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Major new loans go on display at The Lowry 


This summer, visitors to The Lowry have a feast of new works to enjoy, with several major new loans going on display alongside old favourites from The Lowry Collection. All the works are from private collections, including five which have travelled to Salford from a private Liechtenstein collection.

The Lowry (Salford), named after Laurence Stephen Lowry (1887 – 1976) is home to the world’s largest collection of paintings and drawings by the artist. The Lowry Collection provides unrivalled insight into LS Lowry’s art.

Works coming to The Lowry this month include Beach at Penarth (1960), Bourton-on-the-Water (1957), Father and Two Sons (1950), Man Looking over a Fence (1964), and Punch and Judy (1943).

Claire Stewart, Curator, The Lowry Collection said: “Although The Lowry Collection includes over 400 works, spanning the whole course of LS Lowry’s career, there are still subjects he painted that are not represented in the Collection. That’s why, when we have the chance to show pictures that bring something a little bit different to our displays, we take the opportunity to borrow works from other collections – private and public – for our visitors to enjoy.”

Beach at Penarth (1960) is a large coastal scene that makes a lovely comparison with Newbiggin-by-the-Sea (1966) which has been on display at The Lowry from a private collection since the beginning of this year. LS Lowry is sometimes described as never painting the weather – but these pictures have a real sense of the wind blowing in off the sea, compared with the more placid and picturesque Bourton-on-the-Water, one of a small group of Cotswold views that Lowry painted.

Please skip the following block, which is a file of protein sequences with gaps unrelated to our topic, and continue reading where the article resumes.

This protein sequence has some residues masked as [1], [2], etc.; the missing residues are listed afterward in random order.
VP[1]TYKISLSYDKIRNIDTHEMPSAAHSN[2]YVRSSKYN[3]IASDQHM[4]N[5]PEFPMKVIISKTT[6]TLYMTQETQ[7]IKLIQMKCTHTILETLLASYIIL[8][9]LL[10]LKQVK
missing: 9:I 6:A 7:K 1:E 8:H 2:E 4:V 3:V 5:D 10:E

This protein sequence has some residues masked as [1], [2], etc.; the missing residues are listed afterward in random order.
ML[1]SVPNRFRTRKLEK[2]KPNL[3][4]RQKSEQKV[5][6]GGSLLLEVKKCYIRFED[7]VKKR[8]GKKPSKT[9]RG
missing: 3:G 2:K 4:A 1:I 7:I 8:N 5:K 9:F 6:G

Alongside Head of a Man (1938) and Portrait of Ann (1957) (both in The Lowry Collection), Father and Two Sons (1950) is one of Lowry’s most famous portraits and is one of his most striking compositions. The father and his sons seem worn down by what Lowry described as ‘the battle of life’. In contrast, Man Looking over a Fence (1964) is more humorous.

Punch and Judy (1943) – a well-known crowd scene will be recognisable to many from the numerous prints produced both during and after Lowry’s lifetime. And finally, Mill Scene (1953). The figures in this painting are more sketchily painted than in his early work but still hurry away from the building at the end of the day in the same way they do in Coming from the Mill (1930) (The Lowry Collection) painted over 20 years earlier.

The Lowry Galleries are free to attend. Visitors can also enjoy free 10-minute LS Lowry Insight Talks in the Galleries every day (Tuesday – Sunday) at 12:30 and 2pm. Younger visitors to the Galleries can also enjoy the Jack the Dog & Friends Trail, a free activity for families inspired by the animals in LS Lowry’s paintings and drawings.

The Lowry galleries are named The Andrew and Zoe Law Galleries in recognition of the couple’s £1m donation to the arts centre, which is a registered charity.

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